Our DUI Auto Injury Law Practice
Were you injured in a DUI accident in Pennsylvania? If so, you may have legal rights against the bar, restaurant or club which served the driver alcohol. This is known as a dram shop liability case, and you may want to speak to a Philly car accident lawyer such as the attorneys we have here at Laffey Bucci Kent. .
Related DUI Accident Lawsuit Case Results in Pennsylvania
$4.4 million – A DUI auto accident resulted in two passengers being killed and another injured after a restaurant served too much alcohol to the driver of their vehicle
$1.1 million – Against a fraternity for negligently serving alcohol which resulted in a stabbing assault of two frat party attendees
$1 million – DUI accident, bar alcohol liability & medical malpractice case in Philadelphia, PA (January 2014)
Each year in Pennsylvania, there are roughly 11,000 DUI related auto accidents. In addition, roughly 400 people die each year in this state due to an alcohol related car crash. That’s more than 1 person per day.
Also, since 2010, DUI auto injury deaths have accounted for over 30% of the total number of traffic fatalities in PA.
Dram Shop (Bar/Restaurant) Liability for Serving Alcohol
Pennsylvania Liquor Code – Illegal Conduct, Serving Alcohol
Dram shop liability is alive and well in Pennsylvania and New Jersey. However, in other states like Delaware, bars and restaurants cannot be held liable for serving alcohol. The Pennsylvania Liquor Code, sections 493 and 497, detail the prohibited acts related to serving alcohol and liability for injuries.
Section 493 – Selling or Serving Alcohol
Section 493(1) makes it illegal for licensed bars, restaurants, etc., to sell or serve alcohol to anyone who is visibly intoxicated or to minors.
Pennsylvania Liquor Code Section 493(1) provides:
Furnishing liquor or malt or brewed beverages to certain persons.
For any licensee or the board, or any employee, servant or agent of such licensee or of the board, or any other person, to sell, furnish or give any liquor or malt or brewed beverages, or to permit any liquor or malt or brewed beverages to be sold, furnished or given, to any person visibly intoxicated, or to any insane person, or to any minor, or to habitual drunkards, or persons of know intemperate habits.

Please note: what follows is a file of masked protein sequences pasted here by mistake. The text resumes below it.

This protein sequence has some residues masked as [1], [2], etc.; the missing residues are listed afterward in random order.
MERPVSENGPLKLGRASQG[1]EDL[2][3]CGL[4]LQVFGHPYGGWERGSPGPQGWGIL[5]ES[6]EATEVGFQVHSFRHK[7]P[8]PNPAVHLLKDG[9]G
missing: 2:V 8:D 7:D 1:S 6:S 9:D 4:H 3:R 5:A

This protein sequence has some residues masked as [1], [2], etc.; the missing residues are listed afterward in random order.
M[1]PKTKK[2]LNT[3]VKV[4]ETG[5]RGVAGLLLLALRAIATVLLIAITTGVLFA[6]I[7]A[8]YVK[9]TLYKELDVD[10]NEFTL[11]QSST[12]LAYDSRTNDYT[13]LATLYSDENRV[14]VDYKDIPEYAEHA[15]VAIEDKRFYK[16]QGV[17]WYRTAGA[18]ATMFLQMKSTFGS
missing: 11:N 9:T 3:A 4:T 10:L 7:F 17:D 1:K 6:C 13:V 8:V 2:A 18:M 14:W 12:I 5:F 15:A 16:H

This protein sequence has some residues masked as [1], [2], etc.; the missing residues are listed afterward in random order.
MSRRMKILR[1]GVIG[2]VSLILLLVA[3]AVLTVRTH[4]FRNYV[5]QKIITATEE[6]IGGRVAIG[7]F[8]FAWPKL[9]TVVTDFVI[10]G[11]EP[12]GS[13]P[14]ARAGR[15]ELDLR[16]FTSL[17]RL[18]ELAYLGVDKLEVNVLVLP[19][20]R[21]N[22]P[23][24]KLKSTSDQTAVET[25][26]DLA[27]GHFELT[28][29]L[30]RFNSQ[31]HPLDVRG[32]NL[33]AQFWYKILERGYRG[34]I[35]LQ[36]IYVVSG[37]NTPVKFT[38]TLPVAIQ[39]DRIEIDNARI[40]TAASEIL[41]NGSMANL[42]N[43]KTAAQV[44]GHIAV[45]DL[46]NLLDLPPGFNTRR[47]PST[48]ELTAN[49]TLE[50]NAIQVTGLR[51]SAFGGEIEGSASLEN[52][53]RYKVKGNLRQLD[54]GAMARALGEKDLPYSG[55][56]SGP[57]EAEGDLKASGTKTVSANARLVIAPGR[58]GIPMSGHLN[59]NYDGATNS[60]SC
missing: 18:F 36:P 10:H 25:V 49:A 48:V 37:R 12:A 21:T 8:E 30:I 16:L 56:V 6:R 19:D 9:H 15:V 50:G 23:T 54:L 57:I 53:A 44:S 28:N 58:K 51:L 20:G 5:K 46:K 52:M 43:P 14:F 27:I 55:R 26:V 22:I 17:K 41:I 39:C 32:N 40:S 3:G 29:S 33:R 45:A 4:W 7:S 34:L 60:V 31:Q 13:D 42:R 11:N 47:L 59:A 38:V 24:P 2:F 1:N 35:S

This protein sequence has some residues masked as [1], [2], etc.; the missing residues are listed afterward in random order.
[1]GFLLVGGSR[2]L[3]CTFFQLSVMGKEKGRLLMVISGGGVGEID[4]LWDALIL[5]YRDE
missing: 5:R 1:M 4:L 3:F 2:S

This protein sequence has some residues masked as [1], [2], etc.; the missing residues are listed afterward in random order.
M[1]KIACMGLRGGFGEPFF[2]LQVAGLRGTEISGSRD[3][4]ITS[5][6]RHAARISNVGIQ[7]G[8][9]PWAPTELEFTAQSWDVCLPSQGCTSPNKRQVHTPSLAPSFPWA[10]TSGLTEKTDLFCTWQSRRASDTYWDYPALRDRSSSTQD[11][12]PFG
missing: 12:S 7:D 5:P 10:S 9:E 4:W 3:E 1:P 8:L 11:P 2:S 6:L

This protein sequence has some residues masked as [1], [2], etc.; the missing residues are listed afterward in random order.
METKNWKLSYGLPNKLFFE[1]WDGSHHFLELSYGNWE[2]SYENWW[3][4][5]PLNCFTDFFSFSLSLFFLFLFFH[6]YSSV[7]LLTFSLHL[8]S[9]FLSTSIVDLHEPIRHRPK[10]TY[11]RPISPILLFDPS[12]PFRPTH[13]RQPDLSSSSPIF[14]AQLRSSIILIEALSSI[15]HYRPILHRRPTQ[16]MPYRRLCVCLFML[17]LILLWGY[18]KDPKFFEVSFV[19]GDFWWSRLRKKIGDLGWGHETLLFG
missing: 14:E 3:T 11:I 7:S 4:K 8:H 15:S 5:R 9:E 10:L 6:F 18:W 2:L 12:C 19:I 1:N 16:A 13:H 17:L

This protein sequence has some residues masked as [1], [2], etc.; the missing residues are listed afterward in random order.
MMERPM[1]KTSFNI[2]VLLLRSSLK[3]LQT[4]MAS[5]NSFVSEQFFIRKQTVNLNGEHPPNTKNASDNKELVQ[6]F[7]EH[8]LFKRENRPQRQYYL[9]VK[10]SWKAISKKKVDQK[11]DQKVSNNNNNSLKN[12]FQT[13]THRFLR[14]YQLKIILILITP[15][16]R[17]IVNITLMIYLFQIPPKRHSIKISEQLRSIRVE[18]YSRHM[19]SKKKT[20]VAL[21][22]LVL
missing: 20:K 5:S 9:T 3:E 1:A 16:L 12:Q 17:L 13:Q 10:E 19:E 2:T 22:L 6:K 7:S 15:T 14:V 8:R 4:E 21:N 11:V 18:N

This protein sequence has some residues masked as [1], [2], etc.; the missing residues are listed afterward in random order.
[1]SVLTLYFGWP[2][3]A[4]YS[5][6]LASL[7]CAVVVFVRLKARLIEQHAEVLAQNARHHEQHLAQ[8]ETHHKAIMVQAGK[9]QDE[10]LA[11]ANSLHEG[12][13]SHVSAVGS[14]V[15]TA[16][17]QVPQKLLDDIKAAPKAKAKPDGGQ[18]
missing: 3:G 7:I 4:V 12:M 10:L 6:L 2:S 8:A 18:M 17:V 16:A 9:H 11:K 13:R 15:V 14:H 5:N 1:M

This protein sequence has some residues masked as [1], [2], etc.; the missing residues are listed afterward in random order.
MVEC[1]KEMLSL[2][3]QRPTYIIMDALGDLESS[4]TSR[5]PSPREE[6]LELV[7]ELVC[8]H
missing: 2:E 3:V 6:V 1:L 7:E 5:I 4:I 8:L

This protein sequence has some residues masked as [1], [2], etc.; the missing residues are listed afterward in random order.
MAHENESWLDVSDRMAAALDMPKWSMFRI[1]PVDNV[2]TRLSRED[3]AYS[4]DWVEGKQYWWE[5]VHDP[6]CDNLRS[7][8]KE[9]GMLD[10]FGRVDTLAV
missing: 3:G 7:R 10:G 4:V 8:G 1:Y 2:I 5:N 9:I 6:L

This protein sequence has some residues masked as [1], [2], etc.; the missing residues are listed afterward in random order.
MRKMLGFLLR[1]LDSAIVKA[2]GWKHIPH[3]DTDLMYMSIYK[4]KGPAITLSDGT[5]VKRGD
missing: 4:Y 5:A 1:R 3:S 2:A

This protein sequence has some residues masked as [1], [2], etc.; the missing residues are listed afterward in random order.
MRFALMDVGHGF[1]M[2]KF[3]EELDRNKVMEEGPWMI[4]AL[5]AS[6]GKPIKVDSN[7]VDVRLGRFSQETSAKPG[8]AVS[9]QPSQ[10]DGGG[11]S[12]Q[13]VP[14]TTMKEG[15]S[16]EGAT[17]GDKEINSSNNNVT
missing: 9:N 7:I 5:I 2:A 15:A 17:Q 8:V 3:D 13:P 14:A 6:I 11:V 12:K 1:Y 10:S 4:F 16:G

Section 497 – Liability of Bars and Restaurants
Section 497 provides that licensed bars, restaurants, etc., may be held liable for selling or serving alcohol to a customer who is visibly intoxicated.
Pennsylvania Liquor Code Section 497 provides:
No licensee shall be liable to third persons on account of damages inflicted upon them off of the licensed premises by customers of the licensee unless the customer who inflicts the damages was sold, furnished or given liquor or malt or brewed beverages by the said licensee or his agent, servant or employee when the said customer was visibly intoxicated.
Proof to Win a DUI Accident Case Against a Bar/Restaurant in Pennsylvania
In order to win a DUI accident case against a bar or restaurant in Pennsylvania, the injured plaintiff must prove the following:
1. an employee at the establishment sold or served alcohol to the visibly intoxicated driver (or a minor),
2. the DUI driver was intoxicated when they left the establishment,
3. the bar/restaurant’s actions reasonably caused the DUI accident.
The key in Pennsylvania DUI accident lawsuits against bars/restaurants is evidence that the DUI driver was visibly intoxicated when they were served by the bar or restaurant. These cases often depend on witness testimony corroborating that the patron exhibited signs of intoxication, such as slurring, swaying, etc.
In addition, it’s important to note that the timeline of events is often key. If too much time has passed between the bar or restaurant’s service of alcohol and the DUI accident, the bar/restaurant may not be liable. For example, a bar or restaurant serves alcohol to someone who is visibly intoxicated, and it is early in the day. The individual leaves the establishment, goes to a house party and then causes a DUI accident several hours later. Here, the bar/restaurant’s actions may not be the proximate or legal cause of the DUI accident because the accident happened many hours after the individual left the bar.
Financial Compensation for DUI Accident Injuries in Pennsylvania
Oftentimes, the injuries in a DUI auto accident are quite severe. For instance, a passenger in a car hit by a DUI driver may be ejected from the vehicle and suffer critical internal injuries, spinal injuries and broken limbs. Ensuring fair and just financial compensation is a major concern.
Individuals who are injured in DUI auto accidents in Pennsylvania often have legal rights to receive financial compensation from the DUI driver as well as alcohol service establishments. Claims for financial compensation often include:
- medical bills,
- lost wages, and
- pain and suffering